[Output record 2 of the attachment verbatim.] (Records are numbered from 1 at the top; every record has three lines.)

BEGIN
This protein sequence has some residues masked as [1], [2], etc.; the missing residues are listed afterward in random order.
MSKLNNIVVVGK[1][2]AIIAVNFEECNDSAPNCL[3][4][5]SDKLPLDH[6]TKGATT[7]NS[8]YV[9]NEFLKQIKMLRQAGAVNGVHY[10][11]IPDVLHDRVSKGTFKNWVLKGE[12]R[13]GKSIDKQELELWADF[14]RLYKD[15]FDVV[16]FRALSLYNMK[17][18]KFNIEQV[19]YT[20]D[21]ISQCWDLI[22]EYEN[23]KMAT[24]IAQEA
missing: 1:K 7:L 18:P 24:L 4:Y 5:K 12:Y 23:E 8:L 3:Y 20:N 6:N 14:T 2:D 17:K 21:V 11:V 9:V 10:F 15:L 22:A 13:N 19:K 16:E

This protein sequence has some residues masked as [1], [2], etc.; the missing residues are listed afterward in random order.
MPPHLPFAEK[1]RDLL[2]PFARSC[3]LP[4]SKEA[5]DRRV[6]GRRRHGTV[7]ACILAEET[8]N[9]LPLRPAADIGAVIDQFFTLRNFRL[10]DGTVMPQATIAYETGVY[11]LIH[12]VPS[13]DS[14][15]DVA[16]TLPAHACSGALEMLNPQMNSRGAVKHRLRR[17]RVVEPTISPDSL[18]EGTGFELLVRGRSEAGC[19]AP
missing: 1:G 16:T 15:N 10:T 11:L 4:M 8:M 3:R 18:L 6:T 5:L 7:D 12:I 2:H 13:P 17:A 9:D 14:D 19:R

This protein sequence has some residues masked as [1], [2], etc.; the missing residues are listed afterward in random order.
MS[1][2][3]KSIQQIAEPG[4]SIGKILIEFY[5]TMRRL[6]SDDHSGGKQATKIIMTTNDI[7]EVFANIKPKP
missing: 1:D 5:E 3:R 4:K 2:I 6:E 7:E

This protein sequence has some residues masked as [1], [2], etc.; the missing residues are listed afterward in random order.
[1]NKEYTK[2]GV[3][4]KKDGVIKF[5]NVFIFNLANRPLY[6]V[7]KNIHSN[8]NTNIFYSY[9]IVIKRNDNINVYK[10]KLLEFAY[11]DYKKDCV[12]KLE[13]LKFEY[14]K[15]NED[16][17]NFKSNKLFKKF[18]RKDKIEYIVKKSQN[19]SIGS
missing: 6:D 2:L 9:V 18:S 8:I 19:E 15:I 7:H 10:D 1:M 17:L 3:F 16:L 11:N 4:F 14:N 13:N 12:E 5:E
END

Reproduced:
This protein sequence has some residues masked as [1], [2], etc.; the missing residues are listed afterward in random order.
MPPHLPFAEK[1]RDLL[2]PFARSC[3]LP[4]SKEA[5]DRRV[6]GRRRHGTV[7]ACILAEET[8]N[9]LPLRPAADIGAVIDQFFTLRNFRL[10]DGTVMPQATIAYETGVY[11]LIH[12]VPS[13]DS[14][15]DVA[16]TLPAHACSGALEMLNPQMNSRGAVKHRLRR[17]RVVEPTISPDSL[18]EGTGFELLVRGRSEAGC[19]AP
missing: 1:G 16:T 15:N 10:T 11:L 4:M 8:M 3:R 18:L 6:T 5:L 7:D 12:I 2:H 13:P 17:A 9:D 14:D 19:R